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Something we were discussing at Ohio State Shoot

Discussion in 'Shooting Related Threads' started by Dr.Longshot, Jun 24, 2010.

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  1. Dr.Longshot

    Dr.Longshot Banned Banned

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    Shooters at our table under the food pavillion were discussing money and proffesional shooters, industry shooters hot shots Etc. Money going to shooters who give shooting lessons and classes and top dogs taking money from State Shoots.

    They asked how it could be controlled?

    I am going to use Ohio as an example.

    I suggested Money options be in 2 categories, Out of state shooters have their own option monies, Lewis, 25s, 50s, yardage purses Etc.

    Ohio State shooters have their own options, that can be won only by Ohio Residents.

    Calcuttas would be the exception, available to all entries shooters regardless of state of residency,

    Each state would have their own money to shoot for without having BIG DOGS from other states coming in and pick their Cherries.

    Now I am not referring to open categories, there would be no OPEN OPTIONS Except Calcuttas.

    This was well recieved and no one had given a thought to it, it sounded like a good idea and they were wanting to know how to proceed with it.

    This would give every state's residents to win their monies that were on their own states RESIDENT MONEY OPTIONS.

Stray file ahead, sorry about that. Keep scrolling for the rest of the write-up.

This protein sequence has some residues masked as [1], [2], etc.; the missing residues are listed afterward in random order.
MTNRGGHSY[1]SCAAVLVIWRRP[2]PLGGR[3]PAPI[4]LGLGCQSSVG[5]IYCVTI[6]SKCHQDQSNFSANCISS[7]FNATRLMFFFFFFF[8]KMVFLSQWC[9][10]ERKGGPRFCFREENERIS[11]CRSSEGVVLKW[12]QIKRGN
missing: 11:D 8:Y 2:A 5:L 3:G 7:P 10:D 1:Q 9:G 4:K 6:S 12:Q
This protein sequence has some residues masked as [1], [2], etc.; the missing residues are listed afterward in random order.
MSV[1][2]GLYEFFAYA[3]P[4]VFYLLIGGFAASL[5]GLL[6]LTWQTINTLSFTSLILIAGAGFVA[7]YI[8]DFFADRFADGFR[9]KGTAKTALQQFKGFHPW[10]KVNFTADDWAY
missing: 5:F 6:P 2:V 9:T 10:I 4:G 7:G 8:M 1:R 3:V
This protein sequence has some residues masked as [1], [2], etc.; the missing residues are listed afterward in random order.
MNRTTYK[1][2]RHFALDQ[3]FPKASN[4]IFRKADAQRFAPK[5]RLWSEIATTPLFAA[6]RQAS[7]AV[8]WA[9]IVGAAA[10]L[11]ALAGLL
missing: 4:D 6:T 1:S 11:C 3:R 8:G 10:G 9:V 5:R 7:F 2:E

Out of state residents would compete for their own money non-resident options.


    Now I am asking every state shooter that responds to use his real name and his State of residence and voice his opinion and reason for his opinion.
    If you cannot post your real name and state do not respond.

    This only applies to State Shoots.

    The Grand American options as usual.


    Gary Bryant
    Dr.longshot
     
  2. pullbangloss

    pullbangloss Active Member

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    I would like to see a "Pro" class established which would solve this issue for all state shoots and maybe even the Grand. This is no longer the AMATEUR Trapshooting Association. Now how to do this is a whole other issue in it's self.

    As far as establishing In-State/Out of State options, I think it would work great for Ohio shooters. You guys play the money. But it sure would suck for the 99.5% of non-resident shooters attending the shoot. My feelings are the non-residents would not play the money thus giving the "Pro's" reason not to attend in the future.

    Should be the start of a very interesting thread.

    Matt Krizinski
    Michigan
     
  3. Rich219

    Rich219 Active Member